Lilith’s Demons, Enszer’s third book, reimagines the infamous, ancient figure Lilith as a modern, empowered woman. Split into three parts, the book begins with poems from Lilith’s point of view, followed by a middle section narrated by her demons (all with their own unique name and personality), and finally, closing with a short section narrated by angels who are drawn to Lilith’s alluring power. Through the eyes of Lilith and her demons, Enszer crafts a beautiful and thought-provoking narrative of the modern issue of women’s oppression, and the punishment they receive.
It stands out as strange that Lilith, a powerful female figure, would require the suffering of women in order to live. However, Enszer creates a reason so effortlessly it is accepted immediately by the reader: “Lilith despises disloyalty/ within the tribe of women.” So simple, yet so powerful. Lilith is not punishing women for being women, as a patriarchal system does, rather she punishes women who betray other women, thus adding to the system of oppression.
Lilith’s Demons is a call to action to all women from Enszer herself: united, women possess the power of Lilith, strong, independent, brutal, yet still with a capacity for love and compassion. Lilith is powerful, yes, but she still displays a humanity that is usually absent from her legends. She speaks of her demons with a deeply felt adoration, saying “I name them / as they seep / from my body. Whispering their names, I bring them into being.” She is not a cold, heartless being, who names those that are born from her. She is a figure capable of love. An angel, “Senoy,” also describes Lilith of being capable of love affairs, even with angels: “She loves her and / Lilith loves Semangelof. The mother of demons. An angel. Queer pair.”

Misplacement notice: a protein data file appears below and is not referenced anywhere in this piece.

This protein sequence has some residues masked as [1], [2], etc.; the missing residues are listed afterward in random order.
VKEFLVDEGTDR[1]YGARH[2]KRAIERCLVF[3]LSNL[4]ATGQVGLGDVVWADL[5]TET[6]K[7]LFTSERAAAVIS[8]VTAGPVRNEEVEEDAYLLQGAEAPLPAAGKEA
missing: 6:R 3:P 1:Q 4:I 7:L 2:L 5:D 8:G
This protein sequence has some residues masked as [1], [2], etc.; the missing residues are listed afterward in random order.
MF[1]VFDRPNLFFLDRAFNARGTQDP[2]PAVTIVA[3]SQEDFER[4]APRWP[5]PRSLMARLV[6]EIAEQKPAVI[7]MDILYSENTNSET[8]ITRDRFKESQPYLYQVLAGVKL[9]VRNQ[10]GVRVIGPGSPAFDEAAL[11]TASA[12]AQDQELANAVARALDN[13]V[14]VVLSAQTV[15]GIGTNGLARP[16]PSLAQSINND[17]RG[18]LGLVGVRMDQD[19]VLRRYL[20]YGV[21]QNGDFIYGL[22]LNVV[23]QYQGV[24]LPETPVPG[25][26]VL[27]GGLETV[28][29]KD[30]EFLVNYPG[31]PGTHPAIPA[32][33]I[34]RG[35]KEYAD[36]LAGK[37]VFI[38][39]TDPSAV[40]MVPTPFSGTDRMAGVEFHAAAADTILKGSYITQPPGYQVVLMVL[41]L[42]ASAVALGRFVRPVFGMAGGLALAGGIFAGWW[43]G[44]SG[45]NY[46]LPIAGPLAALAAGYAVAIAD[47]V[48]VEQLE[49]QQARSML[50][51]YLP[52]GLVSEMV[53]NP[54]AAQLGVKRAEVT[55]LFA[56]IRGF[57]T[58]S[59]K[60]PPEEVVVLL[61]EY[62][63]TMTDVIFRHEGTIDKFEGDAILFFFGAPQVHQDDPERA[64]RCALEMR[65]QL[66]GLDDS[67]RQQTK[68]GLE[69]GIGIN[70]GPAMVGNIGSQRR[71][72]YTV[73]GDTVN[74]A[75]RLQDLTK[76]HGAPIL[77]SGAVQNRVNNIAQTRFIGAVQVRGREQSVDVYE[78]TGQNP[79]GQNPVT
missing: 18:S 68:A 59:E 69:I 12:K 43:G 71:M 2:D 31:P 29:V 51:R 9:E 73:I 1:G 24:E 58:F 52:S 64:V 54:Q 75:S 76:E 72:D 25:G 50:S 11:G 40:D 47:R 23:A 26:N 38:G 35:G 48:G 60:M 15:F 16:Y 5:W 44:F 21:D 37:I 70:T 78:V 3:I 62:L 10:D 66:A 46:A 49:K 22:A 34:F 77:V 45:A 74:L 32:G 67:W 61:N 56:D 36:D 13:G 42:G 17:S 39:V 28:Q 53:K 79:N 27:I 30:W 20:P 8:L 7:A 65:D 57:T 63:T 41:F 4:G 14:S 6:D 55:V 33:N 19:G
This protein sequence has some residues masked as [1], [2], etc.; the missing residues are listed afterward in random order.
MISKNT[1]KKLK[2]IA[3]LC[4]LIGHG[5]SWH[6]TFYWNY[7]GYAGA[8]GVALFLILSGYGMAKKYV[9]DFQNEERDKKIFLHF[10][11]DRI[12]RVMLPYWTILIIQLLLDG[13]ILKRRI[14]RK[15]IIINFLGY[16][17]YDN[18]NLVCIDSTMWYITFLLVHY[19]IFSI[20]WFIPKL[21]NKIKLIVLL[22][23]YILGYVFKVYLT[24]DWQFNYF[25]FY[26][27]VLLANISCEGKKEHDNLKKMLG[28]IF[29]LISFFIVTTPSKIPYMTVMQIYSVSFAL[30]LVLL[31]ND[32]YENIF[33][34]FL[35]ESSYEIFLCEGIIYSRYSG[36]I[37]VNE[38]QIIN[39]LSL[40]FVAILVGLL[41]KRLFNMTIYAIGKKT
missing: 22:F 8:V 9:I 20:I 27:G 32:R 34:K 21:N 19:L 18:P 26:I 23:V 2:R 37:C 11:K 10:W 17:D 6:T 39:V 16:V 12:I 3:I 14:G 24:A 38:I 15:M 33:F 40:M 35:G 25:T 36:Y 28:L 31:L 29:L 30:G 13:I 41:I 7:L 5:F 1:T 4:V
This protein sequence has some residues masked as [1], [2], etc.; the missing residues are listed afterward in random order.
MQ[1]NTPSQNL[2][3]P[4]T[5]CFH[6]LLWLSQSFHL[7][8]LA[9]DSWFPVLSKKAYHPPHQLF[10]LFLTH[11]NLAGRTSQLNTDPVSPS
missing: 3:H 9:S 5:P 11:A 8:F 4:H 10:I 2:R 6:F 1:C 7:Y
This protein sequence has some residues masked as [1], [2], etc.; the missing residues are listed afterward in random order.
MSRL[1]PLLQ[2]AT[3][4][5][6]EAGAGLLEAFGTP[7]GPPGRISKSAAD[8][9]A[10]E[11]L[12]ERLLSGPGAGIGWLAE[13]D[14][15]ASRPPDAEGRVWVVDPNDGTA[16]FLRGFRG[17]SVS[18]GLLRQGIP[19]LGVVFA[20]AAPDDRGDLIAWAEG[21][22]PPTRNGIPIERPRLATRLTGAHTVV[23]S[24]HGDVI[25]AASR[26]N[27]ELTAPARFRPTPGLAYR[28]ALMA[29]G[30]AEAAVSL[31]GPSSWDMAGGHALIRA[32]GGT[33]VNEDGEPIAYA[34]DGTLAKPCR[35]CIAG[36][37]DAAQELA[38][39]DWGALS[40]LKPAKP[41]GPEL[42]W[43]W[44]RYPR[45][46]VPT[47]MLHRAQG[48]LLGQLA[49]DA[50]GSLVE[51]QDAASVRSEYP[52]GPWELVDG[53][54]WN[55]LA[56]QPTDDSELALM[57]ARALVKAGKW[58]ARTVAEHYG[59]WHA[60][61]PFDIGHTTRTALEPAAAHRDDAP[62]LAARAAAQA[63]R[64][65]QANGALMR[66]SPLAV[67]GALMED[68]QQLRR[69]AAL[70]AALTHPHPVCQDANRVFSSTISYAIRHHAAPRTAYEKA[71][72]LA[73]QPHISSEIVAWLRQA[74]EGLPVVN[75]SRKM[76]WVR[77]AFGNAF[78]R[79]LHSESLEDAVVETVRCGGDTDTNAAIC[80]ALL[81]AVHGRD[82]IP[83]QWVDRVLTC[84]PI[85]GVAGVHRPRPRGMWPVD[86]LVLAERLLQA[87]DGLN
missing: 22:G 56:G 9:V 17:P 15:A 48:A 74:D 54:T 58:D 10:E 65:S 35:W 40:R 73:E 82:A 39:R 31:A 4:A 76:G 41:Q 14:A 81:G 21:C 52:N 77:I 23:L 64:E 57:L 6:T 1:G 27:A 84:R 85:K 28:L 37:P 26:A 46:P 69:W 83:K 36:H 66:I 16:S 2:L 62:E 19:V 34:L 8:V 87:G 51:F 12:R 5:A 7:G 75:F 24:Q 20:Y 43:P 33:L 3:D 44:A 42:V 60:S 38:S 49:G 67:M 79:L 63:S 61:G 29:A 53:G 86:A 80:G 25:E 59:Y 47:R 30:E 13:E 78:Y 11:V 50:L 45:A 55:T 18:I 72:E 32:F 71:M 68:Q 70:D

So Lilith’s Demons is not only a spectacular retelling of the ancient story of Lilith and her curse to bear one hundred demons every night. Lilith’s Demons is a plea, from one powerful woman to all women, to embrace their inner power, and to spread that power, along with compassion, among the “tribe” of women. Enszer inspires a sense of community within her readers, as having Lilith ever present, looming as a figure of the all-powerful woman and the brutality of the consequences women face when they turn against one another.